Postcard from my bookshelf #7

This project has international origins. It came from a comment on a blog I used to keep, where an American reader suggested I try an Australian novel: Tim Winton’s Cloudstreet. This got me looking at my bookshelves with new eyes and made me realise how narrow my reading choices were. So in recognition of Australian literature’s role in opening my eyes to the world’s stories, I’m sending this month’s literary postcard to a reader in that nation.

Selecting one recipient from the clutch of very good entries from Down Under has not been easy. I liked all of the comments and had ideas of what I wanted to send to many of them, from JenroetheJourno, who is interested in LGBT fiction (try Nu Nu Yi’s Smile as They Bow, Jenroe), to Sharkell who likes not-too-heavy literary fiction and wanted to try some Arabic literature (it would have been Girls of Riyadh).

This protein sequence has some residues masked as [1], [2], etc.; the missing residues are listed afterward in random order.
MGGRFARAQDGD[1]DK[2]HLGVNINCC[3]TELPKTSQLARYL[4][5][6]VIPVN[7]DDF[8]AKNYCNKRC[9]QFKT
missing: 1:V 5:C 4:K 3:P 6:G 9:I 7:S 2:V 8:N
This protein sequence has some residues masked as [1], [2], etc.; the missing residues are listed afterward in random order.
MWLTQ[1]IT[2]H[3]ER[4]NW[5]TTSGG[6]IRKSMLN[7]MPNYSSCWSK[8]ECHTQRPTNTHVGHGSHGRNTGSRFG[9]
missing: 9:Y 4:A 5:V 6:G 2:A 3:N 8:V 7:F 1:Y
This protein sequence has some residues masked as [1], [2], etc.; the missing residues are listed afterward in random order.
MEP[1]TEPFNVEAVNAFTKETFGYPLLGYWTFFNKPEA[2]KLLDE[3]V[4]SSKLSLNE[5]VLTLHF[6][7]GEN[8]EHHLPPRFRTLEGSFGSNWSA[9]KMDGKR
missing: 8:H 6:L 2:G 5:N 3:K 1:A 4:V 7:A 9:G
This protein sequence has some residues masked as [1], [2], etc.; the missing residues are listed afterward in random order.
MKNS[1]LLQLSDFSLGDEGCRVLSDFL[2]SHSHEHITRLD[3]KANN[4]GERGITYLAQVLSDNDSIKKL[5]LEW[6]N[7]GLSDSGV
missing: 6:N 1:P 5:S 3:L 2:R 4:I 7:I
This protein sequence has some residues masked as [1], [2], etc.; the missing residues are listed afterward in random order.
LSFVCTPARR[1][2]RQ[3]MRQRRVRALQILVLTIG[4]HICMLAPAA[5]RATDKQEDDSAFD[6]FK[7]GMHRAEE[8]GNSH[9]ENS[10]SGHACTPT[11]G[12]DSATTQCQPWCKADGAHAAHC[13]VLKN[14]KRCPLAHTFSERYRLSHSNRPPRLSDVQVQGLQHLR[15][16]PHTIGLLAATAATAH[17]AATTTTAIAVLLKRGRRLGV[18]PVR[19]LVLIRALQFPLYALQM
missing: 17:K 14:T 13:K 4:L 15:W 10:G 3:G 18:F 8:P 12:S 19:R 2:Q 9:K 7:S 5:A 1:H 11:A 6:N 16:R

I was also intrigued to hear about the challenges of reading internationally in the outback – Bethany relies heavily on her e-reader as it takes around four weeks for many physical titles to reach her (Andrei Volos’s Hurramabad for you, Bethany). And I very much wanted to pick the brains of Alistair MW, a Latvian-Australian history teacher and Aboriginal education coordinator in Adelaide as I have yet to try Aboriginal literature and could do with some tips (my choice for you would have been Sandra Kalniete’s With Dance Shoes in Siberian Snow).

Unable to decide, I resorted to the time-honoured practice of picking a name out of a hat (or, in this case, my pocket). This yielded Ashlee Stewart, a 15-year-old Victorian who is keen to set out and read the world herself. Ashlee wrote this:

This is a great idea! I am thinking of doing my own version of this, but I won’t be able to fit it into just one year. I live in Victoria, Australia and I am 15 years old. I absolutely love reading. However, when I looked at my bookshelf, I saw a similar trend throughout my books, to what you saw when you looked at yours. I have now come to the conclusion, as you did, that I need to extend my range of reading.